Nancy was open and friendly, despite the fact that I interrupted a visit with her friend, Liz. Sorry about that ladies, I was just so taken with the house. Thank you both for your Buffalo friendliness.
The Stone Wall
There is a stone wall that ends at Nancy’s driveway. It is left from the estate of Ellsworth Statler, which was at 154 Soldiers Place. The wall runs along this section of Windsor, turns the corner at Bird, and ends just before Soldier’s Circle. Take a look.
There are two homes on Windsor within the Statler walls. I can tell you that the wrought iron in this wall is among the most substantial I’ve ever seen. The houses are lovely, but I would love to see what was originally here.
This last proper house on the street boasts former residents such as Mr. & Mrs. David D. Kennedy, and David W. Rumsey (Sr?). Big names.
I am very glad that I happened upon Windsor Ave that afternoon. It really is a wonderful street, with very friendly neighbors. Nancy was lovely, and because it was a warm sunny day, I met a few others along the way as well, out for walks themselves. All say they love living here. And what’s not to love?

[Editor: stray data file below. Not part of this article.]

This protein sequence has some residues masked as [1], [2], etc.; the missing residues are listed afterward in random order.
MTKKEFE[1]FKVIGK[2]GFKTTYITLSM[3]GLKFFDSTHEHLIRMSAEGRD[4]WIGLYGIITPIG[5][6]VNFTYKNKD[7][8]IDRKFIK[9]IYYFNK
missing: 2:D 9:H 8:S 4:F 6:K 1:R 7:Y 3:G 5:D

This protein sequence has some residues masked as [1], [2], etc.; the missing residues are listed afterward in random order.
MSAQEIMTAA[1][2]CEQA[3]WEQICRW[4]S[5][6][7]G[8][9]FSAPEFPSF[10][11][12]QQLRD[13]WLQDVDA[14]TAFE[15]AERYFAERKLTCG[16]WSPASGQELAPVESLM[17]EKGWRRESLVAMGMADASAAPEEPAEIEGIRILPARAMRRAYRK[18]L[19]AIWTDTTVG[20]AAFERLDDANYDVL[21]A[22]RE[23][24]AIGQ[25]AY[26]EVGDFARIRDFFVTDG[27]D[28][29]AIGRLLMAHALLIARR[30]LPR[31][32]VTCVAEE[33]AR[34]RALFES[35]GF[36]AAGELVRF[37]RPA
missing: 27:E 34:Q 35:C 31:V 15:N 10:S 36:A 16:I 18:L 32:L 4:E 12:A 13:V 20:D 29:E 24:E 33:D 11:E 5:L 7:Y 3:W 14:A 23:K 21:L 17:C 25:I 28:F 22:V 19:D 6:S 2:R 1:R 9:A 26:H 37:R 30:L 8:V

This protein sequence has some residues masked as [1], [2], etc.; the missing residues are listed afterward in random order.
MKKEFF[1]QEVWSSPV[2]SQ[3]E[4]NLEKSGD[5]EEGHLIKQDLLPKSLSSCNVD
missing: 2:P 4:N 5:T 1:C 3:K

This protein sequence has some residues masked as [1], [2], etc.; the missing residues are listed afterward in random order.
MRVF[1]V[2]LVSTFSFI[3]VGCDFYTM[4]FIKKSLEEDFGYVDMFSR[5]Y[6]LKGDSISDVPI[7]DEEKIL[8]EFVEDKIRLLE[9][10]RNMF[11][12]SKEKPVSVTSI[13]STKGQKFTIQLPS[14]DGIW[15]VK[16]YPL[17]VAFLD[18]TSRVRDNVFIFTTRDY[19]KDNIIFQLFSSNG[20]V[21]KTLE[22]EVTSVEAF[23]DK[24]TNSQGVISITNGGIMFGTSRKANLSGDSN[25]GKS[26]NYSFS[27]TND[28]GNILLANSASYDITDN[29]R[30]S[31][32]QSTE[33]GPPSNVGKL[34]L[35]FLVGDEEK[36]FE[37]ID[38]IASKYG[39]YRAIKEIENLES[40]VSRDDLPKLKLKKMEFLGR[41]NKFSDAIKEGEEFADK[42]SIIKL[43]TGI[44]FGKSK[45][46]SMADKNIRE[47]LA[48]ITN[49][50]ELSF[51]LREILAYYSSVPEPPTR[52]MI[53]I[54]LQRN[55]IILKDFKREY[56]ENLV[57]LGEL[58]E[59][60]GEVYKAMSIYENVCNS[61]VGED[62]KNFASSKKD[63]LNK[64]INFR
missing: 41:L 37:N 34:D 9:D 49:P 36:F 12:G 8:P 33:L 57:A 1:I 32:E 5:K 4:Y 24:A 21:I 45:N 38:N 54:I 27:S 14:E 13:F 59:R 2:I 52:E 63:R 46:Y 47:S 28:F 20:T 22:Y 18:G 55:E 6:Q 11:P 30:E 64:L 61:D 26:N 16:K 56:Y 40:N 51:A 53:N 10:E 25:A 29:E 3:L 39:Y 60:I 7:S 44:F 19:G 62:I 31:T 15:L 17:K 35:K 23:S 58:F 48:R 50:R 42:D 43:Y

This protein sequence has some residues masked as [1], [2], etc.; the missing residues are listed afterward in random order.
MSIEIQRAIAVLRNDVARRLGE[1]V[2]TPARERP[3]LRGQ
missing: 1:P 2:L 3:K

There are beautiful homes with ample yards. If you compare the lot sizes here to other streets nearby, and I’m talking about other comparable streets (Clarendon, Berkley, Granger), Windsor has the largest lot sizes around. This enables the residents to have driveways to park their cars. I know there are people who think that city dwellers shouldn’t need to have a car, but the fact remains that in Buffalo, we still need our cars. And having a decent place to park them is a huge bonus.
In this month of March, when we celebrate women who made history, I find it fitting that most of the interesting history here on Windsor involved women. One who was a history buff herself, and one who took the right to vote so seriously that she never missed an election once women fought for and won that right.
Of course, in their time and in the articles I read, they were referred to as Mrs. Robert U. Carr and Mrs. Clarence L. Wheeler. I actually had to really dig to find out what Cara Wheeler’s given name was, and I only found it because I found a copy of her obituary. And even then, I learned her middle name was Henry! We’ve certainly come a long way.
Every house, every street, every neighborhood has a story to tell, and it’s because of the people. The people are the story. We love to look at the amazing homes they’ve built and lived in, but it’s really about the people. The people of Buffalo.